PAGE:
Which 3.5mm microphone is best?
Whether you’re recording podcasts, music or lectures, choosing a high-quality microphone is a crucial first step toward producing professional-sounding audio. USB microphones have been a popular choice for many years, but as the USB port becomes increasingly absent on new devices, more consumers are considering 3.5-millimeter microphones than ever before.
These versatile microphones are compatible with any device that has a traditional headphone jack. One top pick for a 3.5mm microphone is the Looyuan 3.5mm Condenser Recording Microphone for its affordability, superior sound quality and accompanying features like a pop filter and tripod.
What to know before you buy a 3.5mm microphone
3.5mm microphones can be sold in many different forms. When shopping for these microphones, you’ll probably consider one of the following options:
- Lavalier: Also known as lapel mics, these compact microphones can be discreetly clipped onto a jacket or shirt and are typically used for lectures, meetings and other professional speaking engagements.
- Desktop: Ideal for podcasts, music and recorded presentations, the desktop microphone is larger and usually has an adjustable tripod or shock-resistant mount so it can be positioned on a desk or table.
- Handheld: As the name suggests, this familiar microphone is a simple, cylindrical mic that can be held or attached to a stand.
Dynamic vs. condenser microphones
There are two main types of 3.5mm microphone available. Each has pros and cons, depending on the kind of audio you want to record.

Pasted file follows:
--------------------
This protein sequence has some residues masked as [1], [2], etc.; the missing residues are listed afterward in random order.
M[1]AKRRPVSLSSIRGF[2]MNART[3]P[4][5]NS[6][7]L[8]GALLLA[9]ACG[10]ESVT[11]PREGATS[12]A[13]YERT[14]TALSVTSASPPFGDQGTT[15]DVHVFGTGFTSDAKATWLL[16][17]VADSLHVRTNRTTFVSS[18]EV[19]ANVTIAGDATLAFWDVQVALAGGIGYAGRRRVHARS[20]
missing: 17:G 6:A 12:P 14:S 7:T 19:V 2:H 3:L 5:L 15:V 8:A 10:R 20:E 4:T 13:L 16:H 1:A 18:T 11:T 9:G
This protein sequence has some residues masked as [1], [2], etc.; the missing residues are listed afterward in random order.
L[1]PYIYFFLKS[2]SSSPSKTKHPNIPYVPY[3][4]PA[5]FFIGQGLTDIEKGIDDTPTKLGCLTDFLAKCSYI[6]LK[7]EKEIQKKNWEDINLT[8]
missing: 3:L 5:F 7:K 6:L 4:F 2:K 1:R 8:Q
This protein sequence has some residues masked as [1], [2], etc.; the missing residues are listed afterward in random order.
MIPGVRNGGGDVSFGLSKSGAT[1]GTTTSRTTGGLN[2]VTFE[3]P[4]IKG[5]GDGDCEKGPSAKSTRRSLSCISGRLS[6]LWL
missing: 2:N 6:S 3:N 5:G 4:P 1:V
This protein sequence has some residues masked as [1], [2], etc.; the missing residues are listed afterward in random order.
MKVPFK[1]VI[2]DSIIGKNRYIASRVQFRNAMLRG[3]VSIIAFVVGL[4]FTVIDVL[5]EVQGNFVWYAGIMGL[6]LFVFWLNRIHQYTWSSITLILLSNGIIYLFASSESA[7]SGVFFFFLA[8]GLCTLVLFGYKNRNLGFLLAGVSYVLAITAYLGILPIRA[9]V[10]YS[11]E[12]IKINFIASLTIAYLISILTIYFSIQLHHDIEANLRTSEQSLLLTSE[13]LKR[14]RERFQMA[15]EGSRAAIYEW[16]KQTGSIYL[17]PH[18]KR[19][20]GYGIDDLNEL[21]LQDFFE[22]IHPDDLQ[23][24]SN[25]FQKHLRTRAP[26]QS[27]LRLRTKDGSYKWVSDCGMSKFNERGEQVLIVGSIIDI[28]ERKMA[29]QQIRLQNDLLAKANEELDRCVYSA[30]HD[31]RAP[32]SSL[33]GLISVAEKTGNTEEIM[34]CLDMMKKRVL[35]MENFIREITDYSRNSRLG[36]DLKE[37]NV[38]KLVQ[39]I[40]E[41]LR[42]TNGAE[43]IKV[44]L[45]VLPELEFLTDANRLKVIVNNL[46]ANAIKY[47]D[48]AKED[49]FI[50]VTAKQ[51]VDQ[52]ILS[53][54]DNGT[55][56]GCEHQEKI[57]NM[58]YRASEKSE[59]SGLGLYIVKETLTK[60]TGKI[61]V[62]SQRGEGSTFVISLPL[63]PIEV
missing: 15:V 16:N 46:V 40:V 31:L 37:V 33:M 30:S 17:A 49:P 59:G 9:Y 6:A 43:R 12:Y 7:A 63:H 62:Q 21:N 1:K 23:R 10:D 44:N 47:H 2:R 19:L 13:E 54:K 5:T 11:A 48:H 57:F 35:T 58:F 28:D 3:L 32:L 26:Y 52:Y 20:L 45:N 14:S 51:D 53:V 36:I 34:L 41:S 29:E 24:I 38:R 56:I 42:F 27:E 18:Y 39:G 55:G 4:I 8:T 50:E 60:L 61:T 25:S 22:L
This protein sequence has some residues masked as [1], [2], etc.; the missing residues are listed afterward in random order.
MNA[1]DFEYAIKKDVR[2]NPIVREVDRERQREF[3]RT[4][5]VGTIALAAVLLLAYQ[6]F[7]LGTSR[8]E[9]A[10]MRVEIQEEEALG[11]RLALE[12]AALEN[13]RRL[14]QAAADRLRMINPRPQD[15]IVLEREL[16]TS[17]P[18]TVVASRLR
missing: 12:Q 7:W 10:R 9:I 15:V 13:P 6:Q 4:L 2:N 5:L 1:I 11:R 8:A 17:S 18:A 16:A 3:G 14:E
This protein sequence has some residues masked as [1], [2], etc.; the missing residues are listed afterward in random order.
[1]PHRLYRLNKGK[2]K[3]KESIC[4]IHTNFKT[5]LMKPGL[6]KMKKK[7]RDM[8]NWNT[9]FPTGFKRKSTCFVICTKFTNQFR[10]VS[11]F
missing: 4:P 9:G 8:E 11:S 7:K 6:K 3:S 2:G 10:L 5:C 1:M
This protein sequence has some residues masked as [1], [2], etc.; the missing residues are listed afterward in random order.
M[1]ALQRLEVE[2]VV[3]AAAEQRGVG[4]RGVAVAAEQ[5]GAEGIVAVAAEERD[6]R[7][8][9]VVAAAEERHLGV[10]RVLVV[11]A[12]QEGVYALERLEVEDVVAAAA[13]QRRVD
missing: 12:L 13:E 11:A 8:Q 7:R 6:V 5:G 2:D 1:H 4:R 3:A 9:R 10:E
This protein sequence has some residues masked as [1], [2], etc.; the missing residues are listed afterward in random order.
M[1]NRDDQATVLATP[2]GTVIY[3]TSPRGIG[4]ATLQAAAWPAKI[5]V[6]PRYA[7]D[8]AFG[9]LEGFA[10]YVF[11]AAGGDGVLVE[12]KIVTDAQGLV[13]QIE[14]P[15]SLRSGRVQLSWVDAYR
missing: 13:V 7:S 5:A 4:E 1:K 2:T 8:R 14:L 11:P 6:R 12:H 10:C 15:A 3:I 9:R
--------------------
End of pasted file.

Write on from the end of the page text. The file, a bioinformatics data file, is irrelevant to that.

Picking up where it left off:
- Dynamic microphones are the most commonly used and are well-suited for live settings. They’re also recommended if you’re trying to capture a wide range of sounds, like percussion instruments or field recordings. Handheld mics are traditionally dynamic.
- Condenser microphones are better for capturing quieter, more precise audio like vocals in a studio setting. These mics are perfect for podcasts or recorded lectures, situations where pristine, crystal-clear quality is a must. Desktop mics are usually this type.
TRS vs. TRRS
This specification indicates the type of connector that your 3.5mm microphone cable uses. TRS (or Tip, Ring, Sleeve) cables have two black rings near the tip and are best for dedicated audio equipment like video cameras and recording interfaces. TRRS (or Tip, Ring, Ring, Sleeve) cables are identified by three grey rings and can be plugged directly into smartphones and computers.
What to look for in a quality 3.5mm microphone
Many 3.5mm microphones come with additional accessories like pop filters and shock mounts. Both of these items can be used to reduce unintentional noises that can be picked up by the mic. Pop filters are particularly useful when recording speech or singing, since they block popping noises caused by plosive consonants like “p” and “t.”
A digital audio workstation (or DAW) is software that can be used for recording and editing audio files. From a DAW’s interface, you can mix the audio, add effects like reverb and EQ and export audio files to your preferred file format like .mp3 or .wav. Some 3.5mm microphones come with full or trial versions of DAW software for free.